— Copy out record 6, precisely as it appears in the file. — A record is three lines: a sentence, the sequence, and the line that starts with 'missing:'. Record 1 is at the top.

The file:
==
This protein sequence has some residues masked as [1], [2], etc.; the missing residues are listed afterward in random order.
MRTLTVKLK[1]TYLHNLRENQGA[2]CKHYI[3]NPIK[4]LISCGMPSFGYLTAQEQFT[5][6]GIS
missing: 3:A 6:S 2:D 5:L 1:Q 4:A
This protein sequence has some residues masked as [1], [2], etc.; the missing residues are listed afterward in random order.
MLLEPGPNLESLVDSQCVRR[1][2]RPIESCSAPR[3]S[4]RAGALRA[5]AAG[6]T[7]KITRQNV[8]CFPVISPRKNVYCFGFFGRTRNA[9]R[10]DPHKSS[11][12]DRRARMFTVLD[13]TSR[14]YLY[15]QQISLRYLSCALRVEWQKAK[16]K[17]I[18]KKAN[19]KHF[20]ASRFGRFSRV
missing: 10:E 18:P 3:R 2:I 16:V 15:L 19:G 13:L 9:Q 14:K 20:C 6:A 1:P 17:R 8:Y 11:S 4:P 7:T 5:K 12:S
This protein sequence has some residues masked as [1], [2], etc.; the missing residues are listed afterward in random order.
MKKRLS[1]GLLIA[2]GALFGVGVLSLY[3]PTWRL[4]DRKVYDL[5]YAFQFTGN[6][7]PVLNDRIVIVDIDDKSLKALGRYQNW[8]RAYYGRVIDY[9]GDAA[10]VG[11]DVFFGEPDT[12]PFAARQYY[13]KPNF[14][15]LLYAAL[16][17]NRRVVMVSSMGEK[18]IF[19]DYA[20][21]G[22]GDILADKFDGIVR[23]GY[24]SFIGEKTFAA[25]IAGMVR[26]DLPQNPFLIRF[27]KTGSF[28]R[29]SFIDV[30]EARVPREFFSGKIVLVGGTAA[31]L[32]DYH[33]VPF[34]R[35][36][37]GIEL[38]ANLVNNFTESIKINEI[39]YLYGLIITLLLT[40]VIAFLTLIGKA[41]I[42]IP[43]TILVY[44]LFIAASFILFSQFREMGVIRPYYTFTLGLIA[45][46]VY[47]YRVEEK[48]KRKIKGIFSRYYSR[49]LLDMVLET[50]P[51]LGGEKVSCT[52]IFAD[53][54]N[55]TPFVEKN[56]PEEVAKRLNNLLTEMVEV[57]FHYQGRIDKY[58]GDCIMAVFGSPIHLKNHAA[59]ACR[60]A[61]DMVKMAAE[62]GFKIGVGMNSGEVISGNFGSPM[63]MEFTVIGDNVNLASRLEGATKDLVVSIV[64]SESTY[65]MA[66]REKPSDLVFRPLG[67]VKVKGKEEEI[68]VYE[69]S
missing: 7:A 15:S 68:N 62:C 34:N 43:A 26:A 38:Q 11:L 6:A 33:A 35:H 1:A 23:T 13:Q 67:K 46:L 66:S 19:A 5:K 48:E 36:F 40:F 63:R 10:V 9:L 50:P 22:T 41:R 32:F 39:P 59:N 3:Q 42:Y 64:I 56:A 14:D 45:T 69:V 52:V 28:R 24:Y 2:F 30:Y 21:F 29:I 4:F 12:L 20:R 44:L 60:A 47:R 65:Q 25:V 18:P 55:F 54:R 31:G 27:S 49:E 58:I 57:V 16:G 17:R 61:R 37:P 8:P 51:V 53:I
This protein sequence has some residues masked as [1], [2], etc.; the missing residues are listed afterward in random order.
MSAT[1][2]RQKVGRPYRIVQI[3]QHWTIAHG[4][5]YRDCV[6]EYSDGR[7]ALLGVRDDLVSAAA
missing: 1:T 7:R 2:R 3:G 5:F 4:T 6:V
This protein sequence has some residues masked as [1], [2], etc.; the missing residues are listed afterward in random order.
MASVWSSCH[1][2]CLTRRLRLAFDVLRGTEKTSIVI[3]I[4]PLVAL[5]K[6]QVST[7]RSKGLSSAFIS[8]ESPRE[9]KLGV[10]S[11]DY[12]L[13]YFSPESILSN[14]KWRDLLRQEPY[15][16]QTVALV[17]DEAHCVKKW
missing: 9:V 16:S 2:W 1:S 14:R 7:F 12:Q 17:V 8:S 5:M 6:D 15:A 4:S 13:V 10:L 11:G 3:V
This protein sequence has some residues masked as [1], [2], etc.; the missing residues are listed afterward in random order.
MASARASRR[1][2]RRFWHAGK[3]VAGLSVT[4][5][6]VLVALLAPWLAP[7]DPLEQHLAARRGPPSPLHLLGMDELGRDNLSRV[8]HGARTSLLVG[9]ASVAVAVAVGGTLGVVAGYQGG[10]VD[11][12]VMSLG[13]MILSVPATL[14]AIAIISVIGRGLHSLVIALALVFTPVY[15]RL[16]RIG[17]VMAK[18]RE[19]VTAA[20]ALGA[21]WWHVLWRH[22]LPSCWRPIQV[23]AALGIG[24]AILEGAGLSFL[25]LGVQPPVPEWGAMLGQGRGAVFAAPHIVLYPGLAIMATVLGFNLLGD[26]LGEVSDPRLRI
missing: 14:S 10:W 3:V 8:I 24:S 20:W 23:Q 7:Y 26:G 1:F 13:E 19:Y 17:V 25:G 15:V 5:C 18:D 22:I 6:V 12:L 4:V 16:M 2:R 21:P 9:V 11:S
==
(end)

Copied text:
This protein sequence has some residues masked as [1], [2], etc.; the missing residues are listed afterward in random order.
MASARASRR[1][2]RRFWHAGK[3]VAGLSVT[4][5][6]VLVALLAPWLAP[7]DPLEQHLAARRGPPSPLHLLGMDELGRDNLSRV[8]HGARTSLLVG[9]ASVAVAVAVGGTLGVVAGYQGG[10]VD[11][12]VMSLG[13]MILSVPATL[14]AIAIISVIGRGLHSLVIALALVFTPVY[15]RL[16]RIG[17]VMAK[18]RE[19]VTAA[20]ALGA[21]WWHVLWRH[22]LPSCWRPIQV[23]AALGIG[24]AILEGAGLSFL[25]LGVQPPVPEWGAMLGQGRGAVFAAPHIVLYPGLAIMATVLGFNLLGD[26]LGEVSDPRLRI
missing: 14:S 10:W 3:V 8:I 24:S 20:W 23:Q 7:Y 26:G 1:F 13:E 19:Y 17:V 25:G 15:V 5:C 18:D 22:I 6:V 12:L 4:V 16:M 2:R 21:P 9:V 11:S